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Hosted by Dr Thomas Roberts



This seminar is intended for the personnel and students at the University of Oxford and the Oxford University Hospitals Foundation Trust.

Hybrid seminar at the IMS-Tetsuya Nakamura Building (IDRM). For the online link, please email

Students, postdoctoral researchers, and other trainees will be invited to have lunch with Dr. Nishino following the talk. To attend the lunch, please sign up here.


The rapid pace of precision medicine development is illustrated by the progress of new therapies for the incurable Duchenne muscular dystrophy (DMD), which has wide-ranging implications for genetic neuromuscular diseases. The current state-of-the-art is an antisense oligonucleotide-based gene therapy designed to skip specific exons to restore the expression of shorter but functional dystrophin. We previously completed an investigator-initiated phase I study with systemic administration of the morpholino antisense NS-065/NCNP-01 (viltolarsen) for exon-53 skipping in patients with DMD, which was recently conditionally approved under accelerated approval mechanisms in Japan and the US. However, a weakness of the current oligonucleotide-based exon-skipping approach is that it is mutation-specific. NS-089/NCNP-02 was developed as the world's first exon 44-skipping drug to expand the number of patients who can benefit from this approach. This skip is expected to benefit 6·2% of all patients with DMD. Here we report the findings of a first-in-human phase I/II study that evaluated the safety, efficacy, and pharmacokinetics of NS-089/NCNP-02 in patients with DMD amenable to exon 44 skipping. Additionally, this was the first study to use mesenchymal urine-derived cells from study patients to evaluate the efficacy of a drug in a DMD clinical trial. Findings from these assays suggest that exon 44 skipping and recovery of dystrophin protein levels can be achieved when an adequate concentration of NS-089/NCNP-02 reaches the skeletal muscle, consistent with the in vivo efficacy. This is of clinical significance, as future clinical trials can utilize this methodology to evaluate the pharmacological efficacy and sequence optimization of morpholino antisense drugs and determine patients' eligibility for specific morpholino antisense treatments. We also discuss the potential of urine-derived cell-based approaches to model human neuromuscular and neurodegenerative diseases.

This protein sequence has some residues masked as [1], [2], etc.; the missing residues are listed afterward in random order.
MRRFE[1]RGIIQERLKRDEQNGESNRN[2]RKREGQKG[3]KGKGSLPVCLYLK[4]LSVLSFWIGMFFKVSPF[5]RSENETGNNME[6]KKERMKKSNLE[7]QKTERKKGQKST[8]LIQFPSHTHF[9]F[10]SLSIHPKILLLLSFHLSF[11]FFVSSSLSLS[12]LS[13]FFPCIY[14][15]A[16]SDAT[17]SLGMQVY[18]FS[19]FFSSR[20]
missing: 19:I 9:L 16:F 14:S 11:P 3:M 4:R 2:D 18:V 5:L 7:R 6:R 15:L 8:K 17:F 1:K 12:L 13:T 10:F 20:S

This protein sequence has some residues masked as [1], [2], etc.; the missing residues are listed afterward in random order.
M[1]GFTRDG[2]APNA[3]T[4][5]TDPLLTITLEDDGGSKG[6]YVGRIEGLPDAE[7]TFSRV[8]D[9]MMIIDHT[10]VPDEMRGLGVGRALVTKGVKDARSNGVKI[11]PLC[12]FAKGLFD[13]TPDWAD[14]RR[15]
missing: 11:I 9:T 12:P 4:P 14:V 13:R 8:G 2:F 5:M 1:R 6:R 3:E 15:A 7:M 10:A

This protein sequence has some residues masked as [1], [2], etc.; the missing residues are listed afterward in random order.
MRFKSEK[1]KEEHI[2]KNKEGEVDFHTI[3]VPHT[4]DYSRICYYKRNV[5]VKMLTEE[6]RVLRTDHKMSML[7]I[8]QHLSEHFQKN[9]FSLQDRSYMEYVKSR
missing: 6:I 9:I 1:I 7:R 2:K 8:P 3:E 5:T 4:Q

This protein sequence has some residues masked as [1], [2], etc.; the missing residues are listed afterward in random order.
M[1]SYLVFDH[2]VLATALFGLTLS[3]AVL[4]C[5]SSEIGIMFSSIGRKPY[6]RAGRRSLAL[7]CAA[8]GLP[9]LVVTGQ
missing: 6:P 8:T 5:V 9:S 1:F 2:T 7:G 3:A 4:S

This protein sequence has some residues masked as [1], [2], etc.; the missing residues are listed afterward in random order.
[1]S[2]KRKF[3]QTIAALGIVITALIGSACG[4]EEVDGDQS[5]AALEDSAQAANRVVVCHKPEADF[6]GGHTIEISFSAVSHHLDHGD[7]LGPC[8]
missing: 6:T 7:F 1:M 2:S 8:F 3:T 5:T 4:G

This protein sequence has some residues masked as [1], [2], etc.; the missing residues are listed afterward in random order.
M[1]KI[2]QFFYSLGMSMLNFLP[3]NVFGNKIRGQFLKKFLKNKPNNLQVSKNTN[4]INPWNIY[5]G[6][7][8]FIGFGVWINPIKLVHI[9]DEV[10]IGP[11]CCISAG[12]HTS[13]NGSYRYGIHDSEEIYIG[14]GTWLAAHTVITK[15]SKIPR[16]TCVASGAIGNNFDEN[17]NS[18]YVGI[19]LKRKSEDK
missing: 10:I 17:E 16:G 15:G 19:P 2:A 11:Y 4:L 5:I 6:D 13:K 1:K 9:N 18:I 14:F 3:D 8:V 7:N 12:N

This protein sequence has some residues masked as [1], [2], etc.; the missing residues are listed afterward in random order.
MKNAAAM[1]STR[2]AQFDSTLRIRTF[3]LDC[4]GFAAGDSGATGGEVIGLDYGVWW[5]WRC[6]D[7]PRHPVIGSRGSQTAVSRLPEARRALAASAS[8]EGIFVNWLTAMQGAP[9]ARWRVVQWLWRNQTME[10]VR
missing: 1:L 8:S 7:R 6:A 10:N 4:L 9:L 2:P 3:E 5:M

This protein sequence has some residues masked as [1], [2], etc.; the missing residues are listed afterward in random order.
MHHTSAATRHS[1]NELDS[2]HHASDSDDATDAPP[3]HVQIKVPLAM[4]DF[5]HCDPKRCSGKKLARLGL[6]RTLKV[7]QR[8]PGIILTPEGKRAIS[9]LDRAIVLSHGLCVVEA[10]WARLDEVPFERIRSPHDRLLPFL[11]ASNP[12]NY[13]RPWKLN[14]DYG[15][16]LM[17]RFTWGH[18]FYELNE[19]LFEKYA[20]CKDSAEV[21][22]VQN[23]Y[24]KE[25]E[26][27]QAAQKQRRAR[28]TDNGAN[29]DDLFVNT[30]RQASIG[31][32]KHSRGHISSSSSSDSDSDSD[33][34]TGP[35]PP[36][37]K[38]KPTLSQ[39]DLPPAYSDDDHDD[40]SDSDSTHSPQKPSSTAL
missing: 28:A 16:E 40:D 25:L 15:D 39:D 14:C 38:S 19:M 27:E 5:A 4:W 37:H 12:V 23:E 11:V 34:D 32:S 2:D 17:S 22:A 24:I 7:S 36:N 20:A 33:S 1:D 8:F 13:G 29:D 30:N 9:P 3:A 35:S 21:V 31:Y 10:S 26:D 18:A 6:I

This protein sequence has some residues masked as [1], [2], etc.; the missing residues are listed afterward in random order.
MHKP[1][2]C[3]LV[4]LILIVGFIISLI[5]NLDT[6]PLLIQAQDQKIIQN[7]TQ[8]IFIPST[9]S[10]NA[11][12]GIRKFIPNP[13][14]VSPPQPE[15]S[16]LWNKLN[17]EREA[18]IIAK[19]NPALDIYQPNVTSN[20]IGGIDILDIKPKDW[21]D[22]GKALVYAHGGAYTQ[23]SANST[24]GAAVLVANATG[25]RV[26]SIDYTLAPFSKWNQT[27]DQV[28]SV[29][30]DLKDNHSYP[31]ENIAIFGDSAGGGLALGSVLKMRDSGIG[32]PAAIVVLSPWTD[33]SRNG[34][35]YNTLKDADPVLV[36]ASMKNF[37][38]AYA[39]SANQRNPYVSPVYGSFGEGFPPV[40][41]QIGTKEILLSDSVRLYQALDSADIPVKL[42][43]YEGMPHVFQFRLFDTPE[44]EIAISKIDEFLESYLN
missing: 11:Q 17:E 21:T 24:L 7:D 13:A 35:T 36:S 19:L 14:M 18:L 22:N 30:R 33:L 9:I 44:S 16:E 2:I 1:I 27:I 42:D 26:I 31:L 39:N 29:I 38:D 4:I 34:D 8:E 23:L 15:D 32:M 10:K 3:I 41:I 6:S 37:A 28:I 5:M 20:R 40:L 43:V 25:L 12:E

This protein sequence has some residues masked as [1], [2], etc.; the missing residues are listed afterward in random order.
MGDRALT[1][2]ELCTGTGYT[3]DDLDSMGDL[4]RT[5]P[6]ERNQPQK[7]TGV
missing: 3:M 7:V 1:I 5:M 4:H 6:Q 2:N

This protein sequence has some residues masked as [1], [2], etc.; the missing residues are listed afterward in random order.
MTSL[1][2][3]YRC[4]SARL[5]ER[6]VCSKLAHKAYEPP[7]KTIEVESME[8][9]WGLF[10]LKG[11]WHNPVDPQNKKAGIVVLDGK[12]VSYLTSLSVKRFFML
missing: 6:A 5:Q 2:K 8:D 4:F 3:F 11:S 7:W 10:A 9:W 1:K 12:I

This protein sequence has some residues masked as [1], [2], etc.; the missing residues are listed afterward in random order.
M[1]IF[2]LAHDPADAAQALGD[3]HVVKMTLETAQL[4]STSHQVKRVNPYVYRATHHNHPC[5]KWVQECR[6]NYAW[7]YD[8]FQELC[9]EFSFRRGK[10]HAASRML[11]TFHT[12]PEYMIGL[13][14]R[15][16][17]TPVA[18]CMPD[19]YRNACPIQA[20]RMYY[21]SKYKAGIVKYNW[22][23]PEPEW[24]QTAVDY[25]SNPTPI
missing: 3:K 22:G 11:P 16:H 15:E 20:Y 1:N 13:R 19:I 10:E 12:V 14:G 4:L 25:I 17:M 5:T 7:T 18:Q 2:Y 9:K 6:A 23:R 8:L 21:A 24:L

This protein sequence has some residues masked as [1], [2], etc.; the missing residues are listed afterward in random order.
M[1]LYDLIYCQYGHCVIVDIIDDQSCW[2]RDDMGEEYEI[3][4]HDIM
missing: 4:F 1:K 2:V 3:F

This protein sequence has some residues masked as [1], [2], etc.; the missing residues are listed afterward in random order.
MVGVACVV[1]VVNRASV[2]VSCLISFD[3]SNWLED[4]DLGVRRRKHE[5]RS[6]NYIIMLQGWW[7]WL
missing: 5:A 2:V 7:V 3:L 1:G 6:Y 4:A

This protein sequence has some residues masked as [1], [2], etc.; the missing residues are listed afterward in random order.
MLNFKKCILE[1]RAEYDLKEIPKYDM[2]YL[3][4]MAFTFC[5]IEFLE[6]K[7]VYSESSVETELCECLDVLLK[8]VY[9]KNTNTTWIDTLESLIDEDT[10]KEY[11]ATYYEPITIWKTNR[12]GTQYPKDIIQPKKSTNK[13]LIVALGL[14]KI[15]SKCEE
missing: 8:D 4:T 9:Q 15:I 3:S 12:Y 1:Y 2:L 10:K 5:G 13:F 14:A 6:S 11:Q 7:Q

Yoshitsugu Aoki, MD, PhD is a renowned medical scientist known for his pioneering work in the development of oligonucleotide treatment for neuromuscular diseases. He completed his Medical degree at Tohoku University, Japan in 2001, and subsequently worked in clinical Neurology, becoming a consultant neurologist in 2008. In 2011, he earned his doctorate in System Neuroscience from the Tokyo Medical and Dental University Graduate School (TMDU), Japan. Dr. Aoki's exceptional research skills and achievements led him to join Prof. Matthew JA Wood's laboratory at the University of Oxford in 2012, where he conducted groundbreaking research in the field of neuromuscular diseases. His exceptional work in this area was recognized by the Royal Society of the UK in 2013, and he was appointed as a Senior Research Scientist, Faculty of Physiological Sciences, University of Oxford in 2014. Currently, Dr. Aoki is the Director of the Department of Molecular Therapy and the head of dystrophic dog and micropig facility at the National Institute of Neuroscience, National Center of Neurology and Psychiatry (NCNP). He also holds the rank of Adjunct Professor at several prestigious universities, including TMDU, Tokyo University of Agriculture and Technology, Shinshu University School of Medicine, and Waseda University. He is currently leading a clinical trial in Japan called "Systemic administration of the morpholino antisense for exon-44 skipping in Duchenne muscular dystrophy: An investigator-initiated clinical trial phase I/II study," funded by Japan Agency for Medical Research and Development.

Yoshi Aoki